We’ve all been there: you’ve spent weeks planning an amazing hike. You’ve gathered all the gear; purchased the best snacks; scoped out your topo map of the terrain; gathered a group of equally-excited friends. Then you look at the weather. With 100% chance of rain, your hopes come crashing down as quickly as the pressure on the barometer. Do you really want to spend your weekend hiking in the rain? In a word: yes! Hiking in the rain has a bad rap for being less than ideal, but here is the thing -- you can still have a fun, successful trip. Rainy weather often clears way for the best sunsets. And, is there anything as sweet-smelling as that fresh scent of condensation sitting on the tree branches? I’d argue not. Hiking in the rain can still be a lot of fun as long as you prepare yourself with the proper gear and mindset. Here are a few tips that will help you enjoy that long rainy weekend on the trail.
Hiking in the Rain
What To Wear
If you plan on hiking in the rain, you will need to bring rainwear. Seems like a no-brainer, but not all rainwear is made equally. Carefully evaluate your waterproof jacket since all rainwear is different. Raingear can be waterproof, water-resistant, or waterproof-breathable, and each type serves a different purpose. If you know you’ll be hiking through some heavy rain, a water-resistant jacket won’t cut it. Likewise, there is a good chance you’ll want some breathability in that waterproof jacket if you are tackling an intense hike, so it is likely best to opt for a waterproof-breathable jacket. As for soft shells? They are comfortable and serve many purposes, but leave them behind for your rainy adventure. Soft shells tend to “wet out,” or completely soak through in super-moist conditions. If the rain is really pouring down, you may want to reach for your rain pants, too. Waterproof pants are similar to waterproof jackets, but most hikers tend to leave them as a last resort. That said, if you have a lot of climbing and/or know you will be hiking in gusty conditions, you will be thankful you brought them along. Finally, it’s not a bad idea to bring waterproof headwear, cap or at least have a waterproof jacket with a brimmed hood. Once you’ve been trekking through the rain for awhile, you will notice moisture rolling down your face and into your eyes (in addition to soaking your hair!) The ball cap or hood will not only cover your head, but it will keep the rain’s drip line away from your skin.
Prep Your Backpack
Many larger backpacks come with built-in rain covers that stash away in a pocket on the bottom. These can easily be pulled out and over your backpack to protect your gear in a rainstorm. If your backpack doesn’t come with one, don’t fret. You can easily buy one at any outdoor goods store. However, sometimes a pack cover doesn’t cut it. They can leave small sections of your pack exposed or even leak. If you are expecting hours of relentless rain, consider packing your gear into waterproof dry bags inside of your backpack, in addition to the pack cover. This will keep your arsenal of goods organized and protect everything from the moisture. If you aren’t sure of the forecast, here is a tip: always pack your topo map into a waterproof bag or laminate it. It doesn’t take much for a paper map to become soaked. An unreadable (or destroyed) map is not a good thing!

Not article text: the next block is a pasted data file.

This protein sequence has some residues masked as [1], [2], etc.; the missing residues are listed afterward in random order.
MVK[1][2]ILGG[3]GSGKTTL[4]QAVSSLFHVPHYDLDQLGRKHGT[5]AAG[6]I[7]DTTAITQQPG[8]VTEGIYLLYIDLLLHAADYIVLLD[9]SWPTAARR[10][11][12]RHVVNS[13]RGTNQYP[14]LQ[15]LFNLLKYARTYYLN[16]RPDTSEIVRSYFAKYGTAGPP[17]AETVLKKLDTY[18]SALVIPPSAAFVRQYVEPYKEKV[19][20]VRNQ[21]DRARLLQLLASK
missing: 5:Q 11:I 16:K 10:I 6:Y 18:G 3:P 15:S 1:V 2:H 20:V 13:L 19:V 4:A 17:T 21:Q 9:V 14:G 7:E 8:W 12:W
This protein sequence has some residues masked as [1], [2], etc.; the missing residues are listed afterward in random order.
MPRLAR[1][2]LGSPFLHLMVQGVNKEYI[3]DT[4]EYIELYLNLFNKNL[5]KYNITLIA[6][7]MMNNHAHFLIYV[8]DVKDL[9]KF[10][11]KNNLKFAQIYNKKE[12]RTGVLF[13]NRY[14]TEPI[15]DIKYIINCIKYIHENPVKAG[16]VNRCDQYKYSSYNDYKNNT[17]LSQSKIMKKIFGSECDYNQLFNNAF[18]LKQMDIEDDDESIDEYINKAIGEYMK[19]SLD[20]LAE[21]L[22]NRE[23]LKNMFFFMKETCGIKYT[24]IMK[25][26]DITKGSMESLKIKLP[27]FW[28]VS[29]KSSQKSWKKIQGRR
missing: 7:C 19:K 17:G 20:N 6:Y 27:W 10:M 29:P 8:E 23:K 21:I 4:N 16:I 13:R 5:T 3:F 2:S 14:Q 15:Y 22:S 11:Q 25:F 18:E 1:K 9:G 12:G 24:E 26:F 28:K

Choose Your Footwear Wisely
For many hikers, waterproof hiking boots are the way to go. They will keep your feet warm and dry, and you don’t have to worry about tromping through wet sections of trail. (Here are more reasons why.) However, what happens if you know that you will be hiking through deep puddles that may spill water over the top of your boots? All of a sudden, those waterproof boots are looking less appealing, since there is a good chance they will trap all that water alongside your feet! When this happens, I bring along a pair of gaiters. This keeps the water from pouring in through the top of your boots. As an added bonus, this keeps sloppy mud from sneaking in there, too.
Watch the Trail
Some of the best trails get slippery in picture-perfect weather, so it’s fair to assume these sketchy tracks should be off-limits in rainstorms. Pick your trails carefully so that you won’t have to be as concerned for your safety. In particular, avoid exposed ridge walks or slippery, moss-covered rocks that could lead to spillage. If you are really concerned about your footing, it’s not a bad idea to bring a pair of trekking poles. If you don’t use them, you can tuck them away in your pack. But, if things get slippery, they’re a nice option to have for additional balance. Additionally, keep an eye on the preservation of your chosen trail. So often, hikers come upon a splotchy mud pond in the middle of the path. Without thinking, they walk around the slop to avoid the mess and keep their gear clean. However, this is bad for the trail system since the trail will consistently widen as more people walk around the muck and cause erosion. Sure, it’s the messier option, but it is much better for the environment if you grin, bear it, and strut right on through that big ol’ mess of mud.
While hiking in the rain may not initially seem like the ideal conditions, don’t forget that you are getting the opportunity to see the world in a way that many others never will. Rain makes everything cleaner, fresher, and even greener. In fact, many parts of the country refer to rainstorms as “liquid sunshine” for all the goodness they bring to the environment. Stay positive and realize how fortunate you are to be out there in those beautiful surroundings. Besides, there is a good chance you will find yourself with a lot of solitude on those rainy trails!